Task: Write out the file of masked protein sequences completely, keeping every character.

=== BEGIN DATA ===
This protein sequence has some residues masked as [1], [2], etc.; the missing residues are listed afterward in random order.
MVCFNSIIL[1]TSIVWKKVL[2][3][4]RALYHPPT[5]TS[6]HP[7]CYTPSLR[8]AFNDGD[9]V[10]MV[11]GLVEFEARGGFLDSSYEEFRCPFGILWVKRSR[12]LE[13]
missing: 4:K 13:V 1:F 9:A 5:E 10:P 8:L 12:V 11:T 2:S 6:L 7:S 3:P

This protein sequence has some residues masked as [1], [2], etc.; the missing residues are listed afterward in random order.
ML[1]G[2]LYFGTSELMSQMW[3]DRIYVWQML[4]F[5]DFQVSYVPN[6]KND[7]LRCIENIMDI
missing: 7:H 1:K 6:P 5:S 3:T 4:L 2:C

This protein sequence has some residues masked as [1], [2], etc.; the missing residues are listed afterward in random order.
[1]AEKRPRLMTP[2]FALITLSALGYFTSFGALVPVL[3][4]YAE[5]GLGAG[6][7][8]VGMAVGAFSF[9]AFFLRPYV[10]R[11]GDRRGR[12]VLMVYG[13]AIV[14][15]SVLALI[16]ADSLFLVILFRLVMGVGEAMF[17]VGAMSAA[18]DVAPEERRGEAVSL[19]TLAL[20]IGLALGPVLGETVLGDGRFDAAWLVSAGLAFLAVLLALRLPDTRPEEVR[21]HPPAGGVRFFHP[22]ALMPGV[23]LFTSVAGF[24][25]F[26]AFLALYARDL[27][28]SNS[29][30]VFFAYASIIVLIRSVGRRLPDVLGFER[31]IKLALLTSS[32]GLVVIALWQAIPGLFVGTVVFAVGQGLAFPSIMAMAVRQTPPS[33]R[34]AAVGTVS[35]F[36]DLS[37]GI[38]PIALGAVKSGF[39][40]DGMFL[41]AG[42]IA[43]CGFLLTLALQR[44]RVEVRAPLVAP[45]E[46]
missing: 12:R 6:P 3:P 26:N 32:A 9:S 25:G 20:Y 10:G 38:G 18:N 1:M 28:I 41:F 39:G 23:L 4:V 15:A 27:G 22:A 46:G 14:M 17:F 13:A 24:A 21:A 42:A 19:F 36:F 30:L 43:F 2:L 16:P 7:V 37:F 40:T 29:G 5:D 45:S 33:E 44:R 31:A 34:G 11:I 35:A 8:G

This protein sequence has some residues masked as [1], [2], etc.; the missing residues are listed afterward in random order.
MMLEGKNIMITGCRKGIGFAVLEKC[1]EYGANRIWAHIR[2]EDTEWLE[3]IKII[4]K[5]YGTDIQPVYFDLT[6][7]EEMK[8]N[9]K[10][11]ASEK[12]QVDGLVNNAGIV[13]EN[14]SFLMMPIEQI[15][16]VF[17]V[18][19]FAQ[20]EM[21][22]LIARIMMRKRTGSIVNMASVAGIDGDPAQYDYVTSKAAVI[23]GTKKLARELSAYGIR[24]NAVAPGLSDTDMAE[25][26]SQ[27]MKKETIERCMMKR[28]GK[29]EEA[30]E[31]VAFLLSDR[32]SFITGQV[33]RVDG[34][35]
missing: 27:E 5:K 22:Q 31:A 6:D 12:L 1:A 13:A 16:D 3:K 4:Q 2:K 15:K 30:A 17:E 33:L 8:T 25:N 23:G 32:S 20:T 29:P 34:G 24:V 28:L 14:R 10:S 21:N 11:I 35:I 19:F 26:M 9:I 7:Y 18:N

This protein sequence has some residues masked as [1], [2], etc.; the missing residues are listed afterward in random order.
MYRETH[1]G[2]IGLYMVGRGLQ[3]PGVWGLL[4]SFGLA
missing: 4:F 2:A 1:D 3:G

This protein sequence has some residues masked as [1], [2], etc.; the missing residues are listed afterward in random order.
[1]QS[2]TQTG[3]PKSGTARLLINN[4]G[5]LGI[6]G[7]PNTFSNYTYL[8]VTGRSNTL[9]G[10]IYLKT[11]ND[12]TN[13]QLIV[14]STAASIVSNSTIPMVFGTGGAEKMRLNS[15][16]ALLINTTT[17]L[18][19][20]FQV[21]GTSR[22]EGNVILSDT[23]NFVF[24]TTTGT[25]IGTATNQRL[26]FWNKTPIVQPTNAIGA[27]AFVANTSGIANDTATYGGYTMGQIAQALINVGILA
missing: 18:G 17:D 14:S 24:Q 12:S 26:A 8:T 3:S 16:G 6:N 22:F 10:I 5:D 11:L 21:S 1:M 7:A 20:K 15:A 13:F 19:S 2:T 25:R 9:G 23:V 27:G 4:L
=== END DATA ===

This protein sequence has some residues masked as [1], [2], etc.; the missing residues are listed afterward in random order.
MVCFNSIIL[1]TSIVWKKVL[2][3][4]RALYHPPT[5]TS[6]HP[7]CYTPSLR[8]AFNDGD[9]V[10]MV[11]GLVEFEARGGFLDSSYEEFRCPFGILWVKRSR[12]LE[13]
missing: 4:K 13:V 1:F 9:A 5:E 10:P 8:L 12:V 11:T 2:S 6:L 7:S 3:P

This protein sequence has some residues masked as [1], [2], etc.; the missing residues are listed afterward in random order.
ML[1]G[2]LYFGTSELMSQMW[3]DRIYVWQML[4]F[5]DFQVSYVPN[6]KND[7]LRCIENIMDI
missing: 7:H 1:K 6:P 5:S 3:T 4:L 2:C

This protein sequence has some residues masked as [1], [2], etc.; the missing residues are listed afterward in random order.
[1]AEKRPRLMTP[2]FALITLSALGYFTSFGALVPVL[3][4]YAE[5]GLGAG[6][7][8]VGMAVGAFSF[9]AFFLRPYV[10]R[11]GDRRGR[12]VLMVYG[13]AIV[14][15]SVLALI[16]ADSLFLVILFRLVMGVGEAMF[17]VGAMSAA[18]DVAPEERRGEAVSL[19]TLAL[20]IGLALGPVLGETVLGDGRFDAAWLVSAGLAFLAVLLALRLPDTRPEEVR[21]HPPAGGVRFFHP[22]ALMPGV[23]LFTSVAGF[24][25]F[26]AFLALYARDL[27][28]SNS[29][30]VFFAYASIIVLIRSVGRRLPDVLGFER[31]IKLALLTSS[32]GLVVIALWQAIPGLFVGTVVFAVGQGLAFPSIMAMAVRQTPPS[33]R[34]AAVGTVS[35]F[36]DLS[37]GI[38]PIALGAVKSGF[39][40]DGMFL[41]AG[42]IA[43]CGFLLTLALQR[44]RVEVRAPLVAP[45]E[46]
missing: 12:R 6:P 3:P 26:N 32:A 9:S 25:G 20:Y 10:G 38:G 18:N 1:M 28:I 41:F 39:G 23:L 4:V 15:A 27:G 22:A 46:G 14:M 17:F 13:A 24:A 21:A 42:A 19:F 36:F 30:L 43:F 2:L 16:P 7:V 37:F 40:T 29:G 5:D 45:S 33:E 44:R 31:A 34:G 11:I 35:A 8:G

This protein sequence has some residues masked as [1], [2], etc.; the missing residues are listed afterward in random order.
MMLEGKNIMITGCRKGIGFAVLEKC[1]EYGANRIWAHIR[2]EDTEWLE[3]IKII[4]K[5]YGTDIQPVYFDLT[6][7]EEMK[8]N[9]K[10][11]ASEK[12]QVDGLVNNAGIV[13]EN[14]SFLMMPIEQI[15][16]VF[17]V[18][19]FAQ[20]EM[21][22]LIARIMMRKRTGSIVNMASVAGIDGDPAQYDYVTSKAAVI[23]GTKKLARELSAYGIR[24]NAVAPGLSDTDMAE[25][26]SQ[27]MKKETIERCMMKR[28]GK[29]EEA[30]E[31]VAFLLSDR[32]SFITGQV[33]RVDG[34][35]
missing: 27:E 5:K 22:Q 31:A 6:D 12:L 1:A 13:A 16:D 3:K 4:Q 2:K 15:K 30:A 17:E 33:L 8:T 25:N 23:G 32:S 20:T 29:P 34:G 24:V 28:L 14:R 10:S 21:N 11:I 35:I 19:F 26:M 9:I 7:Y 18:N

This protein sequence has some residues masked as [1], [2], etc.; the missing residues are listed afterward in random order.
MYRETH[1]G[2]IGLYMVGRGLQ[3]PGVWGLL[4]SFGLA
missing: 4:F 2:A 1:D 3:G

This protein sequence has some residues masked as [1], [2], etc.; the missing residues are listed afterward in random order.
[1]QS[2]TQTG[3]PKSGTARLLINN[4]G[5]LGI[6]G[7]PNTFSNYTYL[8]VTGRSNTL[9]G[10]IYLKT[11]ND[12]TN[13]QLIV[14]STAASIVSNSTIPMVFGTGGAEKMRLNS[15][16]ALLINTTT[17]L[18][19][20]FQV[21]GTSR[22]EGNVILSDT[23]NFVF[24]TTTGT[25]IGTATNQRL[26]FWNKTPIVQPTNAIGA[27]AFVANTSGIANDTATYGGYTMGQIAQALINVGILA
missing: 18:G 17:D 14:S 24:Q 12:S 26:A 8:T 3:S 16:G 6:N 22:F 10:I 5:D 11:L 21:S 1:M 7:A 20:K 15:A 13:F 19:S 2:T 25:R 9:G 23:V 27:G 4:L